From Libya to Belarus: EU Should Not Repeat the Same Policy Failures

Written by | Sunday, August 30th, 2020
@Eubulletin

In recent weeks, there have been growing calls for the EU and the international community to take a firm stand behind the pro-democracy protests and against the Lukashenko regime in Belarus. However, as Niall McGlynn, an Ireland-based independent scholar and policy professional, argues in his opinion piece recently published in Euronews, the EU must exercise extreme caution at this moment and learn the lessons from the last time Europe took a direct hand in an uprising against a long-time dictator: in Libya. The international relations and history expert with degrees from Leiden University and Trinity College Dublin argues that as combatants in the civil war in Libya, with the attendant foreign backers on each side, toy with reaching a ceasefire after nine years of turmoil, the lessons of Libya are pertinent for Belarus.
Despite differences in history and culture, there are some significant similarities to Libya in Belarus. Lukashenko has maintained his regime through a complex network of state-owned enterprises, which act as a source of patronage, and through selective recruitment into the upper echelons of the security services. Indeed, the Siloviki – high ranking officials drawn from the state security services like the KGB – hold many of the key positions in Lukashenko’s regime. These former (and current) security heavyweights are distributed not just in government but also in the state-owned companies that are a key part of the state’s revenue (and hence individual profit as well).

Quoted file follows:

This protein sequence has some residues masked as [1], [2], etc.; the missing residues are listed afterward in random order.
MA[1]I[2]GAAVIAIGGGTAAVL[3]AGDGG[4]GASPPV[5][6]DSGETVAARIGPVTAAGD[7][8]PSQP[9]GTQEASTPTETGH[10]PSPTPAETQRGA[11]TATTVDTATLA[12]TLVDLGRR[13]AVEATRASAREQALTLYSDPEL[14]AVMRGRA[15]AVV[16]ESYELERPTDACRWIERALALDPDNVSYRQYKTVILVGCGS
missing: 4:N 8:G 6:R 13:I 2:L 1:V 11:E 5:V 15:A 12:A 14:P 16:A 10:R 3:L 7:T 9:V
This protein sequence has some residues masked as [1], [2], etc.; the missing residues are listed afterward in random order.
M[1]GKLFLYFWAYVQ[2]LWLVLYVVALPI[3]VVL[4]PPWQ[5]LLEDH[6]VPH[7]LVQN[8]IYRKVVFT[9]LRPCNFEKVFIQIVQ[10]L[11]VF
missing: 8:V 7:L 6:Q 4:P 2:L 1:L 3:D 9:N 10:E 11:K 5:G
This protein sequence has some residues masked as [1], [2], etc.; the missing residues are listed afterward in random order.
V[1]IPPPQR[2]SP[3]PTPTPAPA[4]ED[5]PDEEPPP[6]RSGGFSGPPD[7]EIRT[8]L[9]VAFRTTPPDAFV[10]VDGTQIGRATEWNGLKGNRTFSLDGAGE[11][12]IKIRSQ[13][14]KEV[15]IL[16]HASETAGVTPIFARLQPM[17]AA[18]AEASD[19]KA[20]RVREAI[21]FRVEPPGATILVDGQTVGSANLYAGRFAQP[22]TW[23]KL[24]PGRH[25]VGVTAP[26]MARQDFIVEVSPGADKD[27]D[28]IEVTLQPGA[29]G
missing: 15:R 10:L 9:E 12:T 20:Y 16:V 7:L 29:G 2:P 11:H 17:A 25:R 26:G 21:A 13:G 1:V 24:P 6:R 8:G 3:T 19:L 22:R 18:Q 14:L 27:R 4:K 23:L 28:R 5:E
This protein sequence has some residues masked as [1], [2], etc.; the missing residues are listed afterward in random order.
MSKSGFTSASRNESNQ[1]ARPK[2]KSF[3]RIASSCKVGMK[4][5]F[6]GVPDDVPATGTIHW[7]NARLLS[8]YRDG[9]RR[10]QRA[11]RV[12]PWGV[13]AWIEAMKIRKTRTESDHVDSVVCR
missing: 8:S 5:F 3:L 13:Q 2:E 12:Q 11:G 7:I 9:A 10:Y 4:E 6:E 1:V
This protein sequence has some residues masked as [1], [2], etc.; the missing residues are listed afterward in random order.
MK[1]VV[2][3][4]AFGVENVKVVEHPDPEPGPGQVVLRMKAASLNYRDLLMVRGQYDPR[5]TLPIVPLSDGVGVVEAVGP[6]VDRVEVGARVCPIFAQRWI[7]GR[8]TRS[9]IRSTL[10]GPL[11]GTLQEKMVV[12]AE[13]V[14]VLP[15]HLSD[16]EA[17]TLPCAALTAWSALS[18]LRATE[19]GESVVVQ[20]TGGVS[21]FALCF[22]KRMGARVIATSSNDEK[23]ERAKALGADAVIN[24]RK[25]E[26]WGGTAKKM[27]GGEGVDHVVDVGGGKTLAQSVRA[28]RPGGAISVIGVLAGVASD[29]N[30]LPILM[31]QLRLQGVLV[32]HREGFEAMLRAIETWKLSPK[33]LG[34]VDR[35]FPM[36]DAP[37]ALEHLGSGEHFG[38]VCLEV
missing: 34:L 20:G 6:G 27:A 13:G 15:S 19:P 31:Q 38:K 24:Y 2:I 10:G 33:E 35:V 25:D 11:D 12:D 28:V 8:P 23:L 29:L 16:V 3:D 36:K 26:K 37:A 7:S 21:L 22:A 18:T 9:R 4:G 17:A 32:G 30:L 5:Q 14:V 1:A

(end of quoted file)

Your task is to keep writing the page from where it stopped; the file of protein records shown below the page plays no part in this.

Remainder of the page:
This network of Siloviki is invested in the survival of the regime and controls the key security institutions that have taken the lead in repressing the protests. There is a clear parallel with Libya, where the Qadhafi regime was defended by military and security units personally loyal to the dictator (and in one case, led by his own son). Along with the state employees, compliant business leaders, and the families of all those implicated in the regime, there is a large part of Belarussian society that stands to lose out in any overthrow of Lukashenko.
None of this is an argument for supporting Lukashenko any more than it was an argument for backing Qadhafi. What these complicated support structures for the regime argue for is a cautious and balanced approach to Belarus. It is a mistake to see the Lukashenko regime as a single homogeneous block that needs to be overthrown. From the dictator down, there is a complicated network of individuals, their families, friends, and associates who depend on the regime and benefit from it to varying degrees. This does not imply that the regime cannot or should not be reformed or removed, but that such a process will mean both winners and losers across Belarusian society. As has been seen in Libya, such a process of violent change does not necessarily lead to peace and stability but instead to prolonged fragmentation and violence.
The EU must approach Belarus with a great deal of caution. As with Libya, there is a powerful external actor, Russia, who will seek to impose its own desires on the situation. There are also multiple factions inside the country that will have their own objectives, and in the case of the regime security apparatus, will be willing and able to use violence to achieve them in a post-Lukashenko scenario. The EU needs to start planning for multiple outcomes in Belarus, and while voicing support for the legitimate desire for democracy and justice on the part of the opposition, the bloc also needs to be prepared for a less positive and more bloody outcome should Lukashenko fall.

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